His father was anxious, but appeared very calm. The two of them have a very special father, son relationship.

Bilal was trying out his new English words. We were all having a very good time with this sweet little boy. A clown arrived and Bilal was in his element, but the real clown of the day was our Bilal himself!

We were invited to go to the play room, but as we got there his father noticed that his arm, where the drip was, was swollen. They took us back to the room, removed the drip and wrapped his arm in a magnesium cloth. He was a little bit upset and looked tired. After a little while they then took him to ICU. There he stayed for almost two hours. It was an emotional time for his loving dad.

At last they took him to the theatre and we were sure it was going to be a few hours before we would see him again. God is good! The operation took only two hours! The father

Surgery in the Morning?

Posted on Sat, 10/22/2011 - 22:25 by Donna_West
(This blog makes referenc to Aya, who was admitted to the hospital this evening with Bilal.)
At the end of Shabbat everyone in the household was on a countdown to get the last two children on their way to the hospital for surgeries tomorrow. Some were preparing food to take to the hospital, some preparing a meal to eat before the families of Aya and Bilal left the house.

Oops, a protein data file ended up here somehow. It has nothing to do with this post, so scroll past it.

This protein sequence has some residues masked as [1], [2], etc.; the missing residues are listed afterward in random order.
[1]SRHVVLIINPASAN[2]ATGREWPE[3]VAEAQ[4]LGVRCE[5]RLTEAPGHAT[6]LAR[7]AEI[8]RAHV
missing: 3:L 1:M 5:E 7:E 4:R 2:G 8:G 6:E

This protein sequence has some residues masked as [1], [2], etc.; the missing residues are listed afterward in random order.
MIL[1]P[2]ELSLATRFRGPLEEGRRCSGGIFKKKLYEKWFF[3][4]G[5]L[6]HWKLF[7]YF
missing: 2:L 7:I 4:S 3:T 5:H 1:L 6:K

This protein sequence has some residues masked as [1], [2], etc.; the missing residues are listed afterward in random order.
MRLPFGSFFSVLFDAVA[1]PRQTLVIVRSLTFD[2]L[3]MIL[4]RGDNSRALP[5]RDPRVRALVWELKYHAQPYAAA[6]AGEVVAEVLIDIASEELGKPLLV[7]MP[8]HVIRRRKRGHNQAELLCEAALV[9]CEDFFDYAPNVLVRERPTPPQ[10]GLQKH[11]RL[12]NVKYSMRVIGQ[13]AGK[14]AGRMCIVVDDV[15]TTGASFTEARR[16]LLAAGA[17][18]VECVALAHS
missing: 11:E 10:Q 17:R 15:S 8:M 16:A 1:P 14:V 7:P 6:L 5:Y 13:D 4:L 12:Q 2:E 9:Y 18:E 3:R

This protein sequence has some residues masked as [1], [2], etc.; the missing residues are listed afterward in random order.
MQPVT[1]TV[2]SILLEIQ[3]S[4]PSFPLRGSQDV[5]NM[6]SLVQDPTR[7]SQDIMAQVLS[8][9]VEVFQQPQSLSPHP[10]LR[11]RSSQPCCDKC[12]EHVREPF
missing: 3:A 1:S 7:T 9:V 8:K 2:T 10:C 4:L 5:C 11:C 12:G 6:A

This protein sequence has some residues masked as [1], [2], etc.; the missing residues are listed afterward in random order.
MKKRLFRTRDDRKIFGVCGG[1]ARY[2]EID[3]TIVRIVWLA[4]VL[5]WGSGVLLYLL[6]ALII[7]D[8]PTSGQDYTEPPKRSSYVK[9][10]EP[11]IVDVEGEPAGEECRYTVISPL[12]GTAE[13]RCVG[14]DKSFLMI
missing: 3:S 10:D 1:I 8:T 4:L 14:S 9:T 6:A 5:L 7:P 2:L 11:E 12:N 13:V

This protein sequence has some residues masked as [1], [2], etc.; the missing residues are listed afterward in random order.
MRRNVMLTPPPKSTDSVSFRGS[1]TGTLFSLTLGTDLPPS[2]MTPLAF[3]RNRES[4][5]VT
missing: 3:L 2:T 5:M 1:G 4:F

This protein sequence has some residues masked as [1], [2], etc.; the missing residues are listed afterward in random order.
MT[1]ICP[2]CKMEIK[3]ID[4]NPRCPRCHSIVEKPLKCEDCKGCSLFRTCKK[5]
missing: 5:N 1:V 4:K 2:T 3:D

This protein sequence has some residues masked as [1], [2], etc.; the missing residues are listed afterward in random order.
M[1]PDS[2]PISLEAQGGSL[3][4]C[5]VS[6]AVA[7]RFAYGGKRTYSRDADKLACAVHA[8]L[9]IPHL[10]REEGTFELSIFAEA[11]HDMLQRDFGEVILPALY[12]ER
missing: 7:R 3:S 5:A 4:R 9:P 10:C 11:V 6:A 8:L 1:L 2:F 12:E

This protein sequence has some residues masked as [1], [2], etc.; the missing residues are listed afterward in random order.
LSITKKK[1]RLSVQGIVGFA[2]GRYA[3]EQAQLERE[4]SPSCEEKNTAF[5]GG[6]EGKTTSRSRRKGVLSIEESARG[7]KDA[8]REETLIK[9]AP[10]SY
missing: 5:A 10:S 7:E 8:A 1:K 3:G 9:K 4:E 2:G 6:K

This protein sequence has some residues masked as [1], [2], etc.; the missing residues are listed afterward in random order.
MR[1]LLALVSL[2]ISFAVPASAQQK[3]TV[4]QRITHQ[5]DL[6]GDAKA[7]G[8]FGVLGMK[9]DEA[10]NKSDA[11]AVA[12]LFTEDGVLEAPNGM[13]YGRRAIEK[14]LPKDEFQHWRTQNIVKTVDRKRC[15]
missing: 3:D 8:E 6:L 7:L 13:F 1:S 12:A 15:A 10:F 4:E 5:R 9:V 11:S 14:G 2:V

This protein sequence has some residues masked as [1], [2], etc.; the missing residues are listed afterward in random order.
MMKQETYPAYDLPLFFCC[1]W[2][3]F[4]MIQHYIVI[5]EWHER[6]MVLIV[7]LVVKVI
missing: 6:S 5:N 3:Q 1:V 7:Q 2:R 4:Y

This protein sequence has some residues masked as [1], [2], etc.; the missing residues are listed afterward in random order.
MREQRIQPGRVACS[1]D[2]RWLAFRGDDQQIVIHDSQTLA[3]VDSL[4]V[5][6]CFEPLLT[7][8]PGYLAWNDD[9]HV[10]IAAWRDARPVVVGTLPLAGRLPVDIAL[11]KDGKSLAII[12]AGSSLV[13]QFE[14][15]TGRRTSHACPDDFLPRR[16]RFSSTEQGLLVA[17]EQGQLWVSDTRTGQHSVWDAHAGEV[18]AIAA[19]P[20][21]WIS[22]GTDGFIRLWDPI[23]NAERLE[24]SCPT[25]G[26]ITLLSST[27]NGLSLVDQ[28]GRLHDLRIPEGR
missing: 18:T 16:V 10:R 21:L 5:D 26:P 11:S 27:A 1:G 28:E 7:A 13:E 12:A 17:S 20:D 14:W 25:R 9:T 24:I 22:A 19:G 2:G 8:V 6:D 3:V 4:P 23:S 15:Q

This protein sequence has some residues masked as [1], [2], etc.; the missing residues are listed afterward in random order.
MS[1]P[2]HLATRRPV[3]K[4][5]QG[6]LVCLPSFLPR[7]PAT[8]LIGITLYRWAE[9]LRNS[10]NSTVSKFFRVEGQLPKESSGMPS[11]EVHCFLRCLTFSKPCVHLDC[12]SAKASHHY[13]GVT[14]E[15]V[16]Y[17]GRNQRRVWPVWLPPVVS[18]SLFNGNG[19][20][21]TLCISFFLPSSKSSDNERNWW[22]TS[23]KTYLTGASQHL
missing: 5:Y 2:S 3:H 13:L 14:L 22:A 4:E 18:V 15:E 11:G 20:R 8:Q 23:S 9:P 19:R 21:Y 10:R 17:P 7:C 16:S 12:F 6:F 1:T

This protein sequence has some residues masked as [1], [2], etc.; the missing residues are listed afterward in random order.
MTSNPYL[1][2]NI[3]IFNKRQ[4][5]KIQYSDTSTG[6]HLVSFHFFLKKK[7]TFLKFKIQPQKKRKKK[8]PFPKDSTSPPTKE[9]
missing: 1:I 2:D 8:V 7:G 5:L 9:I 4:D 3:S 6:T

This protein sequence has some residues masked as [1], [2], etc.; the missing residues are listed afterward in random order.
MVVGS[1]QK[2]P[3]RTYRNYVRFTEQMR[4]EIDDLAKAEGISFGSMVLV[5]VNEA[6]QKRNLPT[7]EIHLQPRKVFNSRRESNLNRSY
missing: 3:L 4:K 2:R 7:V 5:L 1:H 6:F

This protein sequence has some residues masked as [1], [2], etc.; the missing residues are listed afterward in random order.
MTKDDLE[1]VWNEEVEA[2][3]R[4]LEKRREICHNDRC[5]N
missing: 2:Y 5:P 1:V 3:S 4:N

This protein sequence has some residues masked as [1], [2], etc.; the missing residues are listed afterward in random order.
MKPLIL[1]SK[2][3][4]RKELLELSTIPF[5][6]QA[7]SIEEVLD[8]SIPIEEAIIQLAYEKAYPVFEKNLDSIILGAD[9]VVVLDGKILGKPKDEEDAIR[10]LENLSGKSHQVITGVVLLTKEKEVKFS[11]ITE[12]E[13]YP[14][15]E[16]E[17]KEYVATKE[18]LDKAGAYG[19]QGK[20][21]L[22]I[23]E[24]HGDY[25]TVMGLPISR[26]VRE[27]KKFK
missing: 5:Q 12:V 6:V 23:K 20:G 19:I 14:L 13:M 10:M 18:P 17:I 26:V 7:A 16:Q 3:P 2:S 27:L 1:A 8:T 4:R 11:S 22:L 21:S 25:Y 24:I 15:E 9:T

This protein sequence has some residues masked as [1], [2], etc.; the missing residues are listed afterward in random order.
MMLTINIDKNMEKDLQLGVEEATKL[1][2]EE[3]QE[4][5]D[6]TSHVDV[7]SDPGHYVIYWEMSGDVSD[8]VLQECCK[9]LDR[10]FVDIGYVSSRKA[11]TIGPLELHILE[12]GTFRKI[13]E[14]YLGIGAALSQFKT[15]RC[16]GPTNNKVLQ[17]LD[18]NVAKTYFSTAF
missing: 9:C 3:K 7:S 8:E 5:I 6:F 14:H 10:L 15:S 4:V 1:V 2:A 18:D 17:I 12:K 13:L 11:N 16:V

Once we arrived at the hospital we were greeted by many parents of children from Gaza. The medical staff was waiting to take Aya's and Bilal's vital signs, help the parents shower the children and find the right size pajamas. The admission procedures were nothing new to these two children and their parents as each of them have been through this process more than once now. 
So the big question asked over and over again in Kurdish was, "Tomorrow surgery? Surgery Tomorrow? Surgery in the morning?"  Yes, Lord willing!  May the Lord be willing.

To Operate Or Not To Operate

Posted on Mon, 10/17/2011 - 23:02 by Donna_West

Bilal was on the doctor

Beautiful Bilal Takes the Stage in Israel

Posted on Wed, 10/05/2011 - 21:36 by Donna_West

Bilal's first trip to the hospital didn't cause him too much distress. Being able to explain the numbing cream the doctors applied to his hand when they inserted a needle was a big help in fighting fear. The younger children watched the courageous five-year old and it seemed to help. 

Bilal's light heartedness was evident as he interacted with the clown and carried into the echo room as he took a couple twirls on the doctor's chair while the data entry was being initiated. 
Dr. Kapusta commented on what a lovely boy Bilal is and to her surprise found him to be quite comical as he kept trying to puff his belly up at her while she was trying to do the echo. Any of us that have children and grandchildren know, sometimes it is hard not to laugh

Many Smiles on Bilal's First Day in Israel

Posted on Tue, 10/04/2011 - 10:59 by Stephanie Ventura
Today I met Bilal at the Jordan/Israel border. He was all smiles and took time to explore the area as he trotted about, tugging his luggage behind. He accepted no help and often looked up at his father for non-verbal assurance that he was walking in the right direction with all of their goods.
His little spirit of authority was the cutest thing, and although he didn